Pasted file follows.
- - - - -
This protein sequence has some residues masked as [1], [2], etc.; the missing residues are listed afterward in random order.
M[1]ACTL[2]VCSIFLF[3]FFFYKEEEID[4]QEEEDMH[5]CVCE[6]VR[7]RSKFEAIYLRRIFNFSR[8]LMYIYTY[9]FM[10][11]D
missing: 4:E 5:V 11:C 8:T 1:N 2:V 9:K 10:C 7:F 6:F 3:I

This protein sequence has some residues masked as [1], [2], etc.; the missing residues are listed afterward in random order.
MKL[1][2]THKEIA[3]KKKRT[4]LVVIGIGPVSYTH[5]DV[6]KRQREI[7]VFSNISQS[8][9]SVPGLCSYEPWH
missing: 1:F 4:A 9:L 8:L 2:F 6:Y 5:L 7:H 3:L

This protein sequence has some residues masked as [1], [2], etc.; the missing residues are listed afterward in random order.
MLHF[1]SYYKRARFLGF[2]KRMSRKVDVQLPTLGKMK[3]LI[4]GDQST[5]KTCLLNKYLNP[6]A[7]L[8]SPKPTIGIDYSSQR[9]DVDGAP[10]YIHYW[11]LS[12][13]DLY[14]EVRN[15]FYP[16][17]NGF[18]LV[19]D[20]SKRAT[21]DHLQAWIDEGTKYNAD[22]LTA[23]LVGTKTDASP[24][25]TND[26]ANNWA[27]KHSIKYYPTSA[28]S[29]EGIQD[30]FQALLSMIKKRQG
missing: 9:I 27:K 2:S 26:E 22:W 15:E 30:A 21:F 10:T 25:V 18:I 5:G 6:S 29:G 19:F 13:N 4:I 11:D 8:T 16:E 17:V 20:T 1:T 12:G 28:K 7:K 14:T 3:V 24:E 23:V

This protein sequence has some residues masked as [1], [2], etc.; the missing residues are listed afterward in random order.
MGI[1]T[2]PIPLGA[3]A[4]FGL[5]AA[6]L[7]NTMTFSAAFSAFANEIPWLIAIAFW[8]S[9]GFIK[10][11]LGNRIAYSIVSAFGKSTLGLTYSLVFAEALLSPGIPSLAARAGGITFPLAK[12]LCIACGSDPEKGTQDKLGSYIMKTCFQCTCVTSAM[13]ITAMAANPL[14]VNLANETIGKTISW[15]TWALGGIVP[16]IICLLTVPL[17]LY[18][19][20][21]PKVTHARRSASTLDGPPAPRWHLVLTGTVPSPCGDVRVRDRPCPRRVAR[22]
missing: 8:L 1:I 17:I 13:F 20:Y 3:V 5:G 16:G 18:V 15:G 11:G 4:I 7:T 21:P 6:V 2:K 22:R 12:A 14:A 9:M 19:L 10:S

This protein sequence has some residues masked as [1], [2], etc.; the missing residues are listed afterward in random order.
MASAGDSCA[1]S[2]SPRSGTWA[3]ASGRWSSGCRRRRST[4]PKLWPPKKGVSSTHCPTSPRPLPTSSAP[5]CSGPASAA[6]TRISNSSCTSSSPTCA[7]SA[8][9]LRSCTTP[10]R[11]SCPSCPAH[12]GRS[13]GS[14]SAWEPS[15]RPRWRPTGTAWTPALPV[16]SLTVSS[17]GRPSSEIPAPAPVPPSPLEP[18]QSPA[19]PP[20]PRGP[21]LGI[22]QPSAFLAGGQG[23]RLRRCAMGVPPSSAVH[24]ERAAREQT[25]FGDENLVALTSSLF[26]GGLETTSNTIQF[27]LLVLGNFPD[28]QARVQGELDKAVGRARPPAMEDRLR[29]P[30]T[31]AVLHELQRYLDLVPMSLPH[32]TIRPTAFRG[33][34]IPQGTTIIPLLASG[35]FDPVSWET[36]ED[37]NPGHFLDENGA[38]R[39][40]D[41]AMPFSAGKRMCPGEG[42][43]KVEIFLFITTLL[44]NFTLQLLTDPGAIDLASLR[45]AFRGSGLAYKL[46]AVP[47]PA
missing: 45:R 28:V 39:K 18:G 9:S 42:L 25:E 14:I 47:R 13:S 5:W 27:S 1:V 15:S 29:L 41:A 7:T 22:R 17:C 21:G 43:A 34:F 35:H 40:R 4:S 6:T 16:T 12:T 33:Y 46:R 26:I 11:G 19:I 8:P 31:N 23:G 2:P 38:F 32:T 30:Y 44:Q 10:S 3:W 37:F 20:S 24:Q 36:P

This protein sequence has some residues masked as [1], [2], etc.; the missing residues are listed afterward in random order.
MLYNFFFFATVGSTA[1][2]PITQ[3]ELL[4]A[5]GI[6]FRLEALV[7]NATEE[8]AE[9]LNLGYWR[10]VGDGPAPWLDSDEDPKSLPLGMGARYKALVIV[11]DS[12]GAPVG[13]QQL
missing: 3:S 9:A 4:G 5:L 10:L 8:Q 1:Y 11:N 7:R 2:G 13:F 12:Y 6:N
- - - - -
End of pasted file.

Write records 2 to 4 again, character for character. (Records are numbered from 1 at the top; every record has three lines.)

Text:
This protein sequence has some residues masked as [1], [2], etc.; the missing residues are listed afterward in random order.
MKL[1][2]THKEIA[3]KKKRT[4]LVVIGIGPVSYTH[5]DV[6]KRQREI[7]VFSNISQS[8][9]SVPGLCSYEPWH
missing: 1:F 4:A 9:L 8:L 2:F 6:Y 5:L 7:H 3:L

This protein sequence has some residues masked as [1], [2], etc.; the missing residues are listed afterward in random order.
MLHF[1]SYYKRARFLGF[2]KRMSRKVDVQLPTLGKMK[3]LI[4]GDQST[5]KTCLLNKYLNP[6]A[7]L[8]SPKPTIGIDYSSQR[9]DVDGAP[10]YIHYW[11]LS[12][13]DLY[14]EVRN[15]FYP[16][17]NGF[18]LV[19]D[20]SKRAT[21]DHLQAWIDEGTKYNAD[22]LTA[23]LVGTKTDASP[24][25]TND[26]ANNWA[27]KHSIKYYPTSA[28]S[29]EGIQD[30]FQALLSMIKKRQG
missing: 9:I 27:K 2:S 26:E 22:W 15:E 30:A 21:F 10:T 25:V 18:I 5:G 6:S 29:G 19:F 13:N 4:I 11:D 8:T 16:E 17:V 20:T 1:T 12:G 28:K 7:K 14:T 3:V 24:E 23:V

This protein sequence has some residues masked as [1], [2], etc.; the missing residues are listed afterward in random order.
MGI[1]T[2]PIPLGA[3]A[4]FGL[5]AA[6]L[7]NTMTFSAAFSAFANEIPWLIAIAFW[8]S[9]GFIK[10][11]LGNRIAYSIVSAFGKSTLGLTYSLVFAEALLSPGIPSLAARAGGITFPLAK[12]LCIACGSDPEKGTQDKLGSYIMKTCFQCTCVTSAM[13]ITAMAANPL[14]VNLANETIGKTISW[15]TWALGGIVP[16]IICLLTVPL[17]LY[18][19][20][21]PKVTHARRSASTLDGPPAPRWHLVLTGTVPSPCGDVRVRDRPCPRRVAR[22]
missing: 8:L 1:I 17:I 13:F 20:Y 3:V 5:G 16:G 18:V 15:G 11:G 4:I 7:T 21:P 6:V 2:K 22:R 12:A 14:A 9:M 19:L 10:S